This isn’t a long walk.
It’s around six miles.
But the cliff section is hard and the round trip will take you around 3 hours if you stop to look about as often as the scenery demands.
Zennor has always been a draw for me, and today we found a quote from DH Lawrence who lived there for a while. He said “At Zennor one sees infinite Atlantic, all peacock mingled colours, and the gorse is sunshine itself. Zennor is a most beautiful place: a tiny granite village nestling under high shaggy moor hills and a big sweep of sea beyond. Such a lovely sea, lovelier than the Mediterranean. It is the best place I have been in.”
The poor fellow was hounded out unfortunately after being suspected of signalling a German U Boat in the first world war. Not surprisingly he didn’t bother coming back, but it was clear that his love of the Zennor of old was as strong as mine today.
It’s the end of the Christmas holidays and most of Britain has been blessed with a perfect cold clear winter’s day. Down here in the far west people are making the most of it and walkers are out in abundance. But as is so often the case, as soon as you get 10 minutes from any obvious attraction you have the world pretty much to yourselves.
We set out quite early and were among the first to park in Zennor. By the time we got back there were no spaces and it looked like a summer’s day, just 15 degrees colder.
The walk takes you from the village to the coast and along the cliffs to the east towards St Ives. There’s little level ground, but the effort is rewarded by stunning scenery, and plenty of wild life. Seals, cormorants and diving gulls are common, but here in spring you’ll see many visiting birds including stone chats, wheatears, chif chafs and all sorts of other beauties.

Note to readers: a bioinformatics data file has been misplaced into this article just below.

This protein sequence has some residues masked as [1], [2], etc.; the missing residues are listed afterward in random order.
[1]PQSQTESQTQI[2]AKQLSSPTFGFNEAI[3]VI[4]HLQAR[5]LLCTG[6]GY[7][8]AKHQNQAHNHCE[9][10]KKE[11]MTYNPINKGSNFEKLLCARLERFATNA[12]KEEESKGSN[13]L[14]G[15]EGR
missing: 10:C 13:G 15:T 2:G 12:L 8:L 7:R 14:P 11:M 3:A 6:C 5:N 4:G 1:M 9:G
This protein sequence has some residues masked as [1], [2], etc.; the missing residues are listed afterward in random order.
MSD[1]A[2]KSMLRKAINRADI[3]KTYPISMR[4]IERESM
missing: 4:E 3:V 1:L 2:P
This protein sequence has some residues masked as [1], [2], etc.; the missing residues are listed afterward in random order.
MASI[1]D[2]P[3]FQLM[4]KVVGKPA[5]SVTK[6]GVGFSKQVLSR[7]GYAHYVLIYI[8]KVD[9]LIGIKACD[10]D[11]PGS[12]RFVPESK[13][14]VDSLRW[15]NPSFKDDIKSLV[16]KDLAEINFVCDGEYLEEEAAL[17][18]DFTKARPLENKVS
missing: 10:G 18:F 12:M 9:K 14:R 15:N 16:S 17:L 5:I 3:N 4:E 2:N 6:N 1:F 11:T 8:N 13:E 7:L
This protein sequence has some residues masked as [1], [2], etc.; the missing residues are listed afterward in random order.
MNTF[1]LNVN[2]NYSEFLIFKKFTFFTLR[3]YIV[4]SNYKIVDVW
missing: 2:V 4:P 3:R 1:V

I love ravens and today we saw a magnificent pair taking the sun on the granite. I often see what are probably big carrion crows and wonder if they’re ravens, but when you see an actual one you know – they’re huge! And then there’s the curious deep throated call that’s unlike any other native bird’s.
After an hour and a half of cliff you finally reach River Cove and here head back inland and the contrast is extreme. You’re now walking up through a lush mossy glade of hardy scrub alder, willow, sycamores and more. I remember taking this path in the opposite direction in spring one year and being blown away by its beauty and the completely different atmosphere to the surroundings.
Next time we’ll walk through Trevail Mill, the first of the beautiful cottages you pass on this stretch of the walk. There’s a route to St Ives via the mill’s gardens.
Before you get up to the road take the right and downward option where three lanes meet and you’ll be heading back to the idyllic village of Zennor.
On the old church path back to Zennor you’ll pass Wicca Farm, Tregerthen Farm and Tremedda Farm, each of which seems to excel that which precedes it in its quintessential Cornish farmstead simplicity and beauty. You’ll also pass the remains of a simple chapel that has been derelict for over 100 years. Every time I see it I dream of being able to do something with the ruins, after all it’s only a 15 minute walk to The Tinner’s, what could be better?
This stretch has possibly the best stiles in West Cornwall, and that’s a heck of an accolade as there are many fantastic ones to compete with. Here are a couple.
The fields are interesting too. Not only ancient, but also strewn with stranded whales, huge boulders that the farmers are encouraged to leave in situ. Some really do look whale like too.
Today, 2nd January 2017, was a crisp and beautiful day. When the sun shone on us and we were sheltered I’d say the temperature was around 15 degrees. Go over the top of a ridge and plunge down a wind whipped north facing cliff edge and it’d drop quickly to around freezing. It was therefore wonderful to arrive at The Tinner’s and sit in its sheltered garden in full sun to sup a pint of their eponymous ale. What a shame they’d finished serving food!
Be sure to visit the simple and beautiful church with its famous Mermaid pew (now separated from the others so that you can better see its carving), and wander the churchyard too, spotting some famous names, as well as the unmarked graves of sailors lost to U Boats in the First World War.
I hope you love it as much as we did.